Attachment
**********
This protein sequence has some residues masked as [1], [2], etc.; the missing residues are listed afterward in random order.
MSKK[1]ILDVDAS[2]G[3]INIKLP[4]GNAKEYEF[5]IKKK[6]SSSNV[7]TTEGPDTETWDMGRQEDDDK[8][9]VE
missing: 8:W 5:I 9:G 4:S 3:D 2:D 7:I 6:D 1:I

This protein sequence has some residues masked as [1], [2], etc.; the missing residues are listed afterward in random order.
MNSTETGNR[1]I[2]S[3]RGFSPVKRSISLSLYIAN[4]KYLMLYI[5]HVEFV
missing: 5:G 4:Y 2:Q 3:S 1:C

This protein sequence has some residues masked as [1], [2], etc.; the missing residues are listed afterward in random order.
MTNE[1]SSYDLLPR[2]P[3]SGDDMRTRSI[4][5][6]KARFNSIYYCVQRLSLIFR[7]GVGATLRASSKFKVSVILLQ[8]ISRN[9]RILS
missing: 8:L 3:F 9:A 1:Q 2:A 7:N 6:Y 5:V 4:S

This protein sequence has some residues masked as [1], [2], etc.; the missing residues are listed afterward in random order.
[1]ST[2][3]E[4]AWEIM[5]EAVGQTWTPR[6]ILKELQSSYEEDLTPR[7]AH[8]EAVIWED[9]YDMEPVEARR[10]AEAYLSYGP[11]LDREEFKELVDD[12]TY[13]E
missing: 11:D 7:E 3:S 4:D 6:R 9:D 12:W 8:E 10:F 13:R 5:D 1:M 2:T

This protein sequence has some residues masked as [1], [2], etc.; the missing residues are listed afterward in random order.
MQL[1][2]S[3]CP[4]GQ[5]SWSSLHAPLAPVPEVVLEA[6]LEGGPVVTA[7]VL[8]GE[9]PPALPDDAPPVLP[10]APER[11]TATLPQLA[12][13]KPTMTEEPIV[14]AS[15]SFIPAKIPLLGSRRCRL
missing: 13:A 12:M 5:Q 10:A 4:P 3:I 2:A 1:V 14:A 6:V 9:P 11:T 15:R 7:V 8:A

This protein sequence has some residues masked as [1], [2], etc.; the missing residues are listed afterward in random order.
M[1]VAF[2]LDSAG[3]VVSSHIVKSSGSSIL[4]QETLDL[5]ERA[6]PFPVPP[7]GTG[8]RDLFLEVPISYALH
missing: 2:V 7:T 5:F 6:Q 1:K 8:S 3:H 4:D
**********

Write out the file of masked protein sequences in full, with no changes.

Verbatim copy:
This protein sequence has some residues masked as [1], [2], etc.; the missing residues are listed afterward in random order.
MSKK[1]ILDVDAS[2]G[3]INIKLP[4]GNAKEYEF[5]IKKK[6]SSSNV[7]TTEGPDTETWDMGRQEDDDK[8][9]VE
missing: 8:W 5:I 9:G 4:S 3:D 2:D 7:I 6:D 1:I

This protein sequence has some residues masked as [1], [2], etc.; the missing residues are listed afterward in random order.
MNSTETGNR[1]I[2]S[3]RGFSPVKRSISLSLYIAN[4]KYLMLYI[5]HVEFV
missing: 5:G 4:Y 2:Q 3:S 1:C

This protein sequence has some residues masked as [1], [2], etc.; the missing residues are listed afterward in random order.
MTNE[1]SSYDLLPR[2]P[3]SGDDMRTRSI[4][5][6]KARFNSIYYCVQRLSLIFR[7]GVGATLRASSKFKVSVILLQ[8]ISRN[9]RILS
missing: 8:L 3:F 9:A 1:Q 2:A 7:N 6:Y 5:V 4:S

This protein sequence has some residues masked as [1], [2], etc.; the missing residues are listed afterward in random order.
[1]ST[2][3]E[4]AWEIM[5]EAVGQTWTPR[6]ILKELQSSYEEDLTPR[7]AH[8]EAVIWED[9]YDMEPVEARR[10]AEAYLSYGP[11]LDREEFKELVDD[12]TY[13]E
missing: 11:D 7:E 3:S 4:D 6:R 9:D 12:W 8:E 10:F 13:R 5:D 1:M 2:T

This protein sequence has some residues masked as [1], [2], etc.; the missing residues are listed afterward in random order.
MQL[1][2]S[3]CP[4]GQ[5]SWSSLHAPLAPVPEVVLEA[6]LEGGPVVTA[7]VL[8]GE[9]PPALPDDAPPVLP[10]APER[11]TATLPQLA[12][13]KPTMTEEPIV[14]AS[15]SFIPAKIPLLGSRRCRL
missing: 13:A 12:M 5:Q 10:A 4:P 3:I 2:A 1:V 14:A 6:V 9:P 11:T 15:R 7:V 8:A

This protein sequence has some residues masked as [1], [2], etc.; the missing residues are listed afterward in random order.
M[1]VAF[2]LDSAG[3]VVSSHIVKSSGSSIL[4]QETLDL[5]ERA[6]PFPVPP[7]GTG[8]RDLFLEVPISYALH
missing: 2:V 7:T 5:F 6:Q 1:K 8:S 3:H 4:D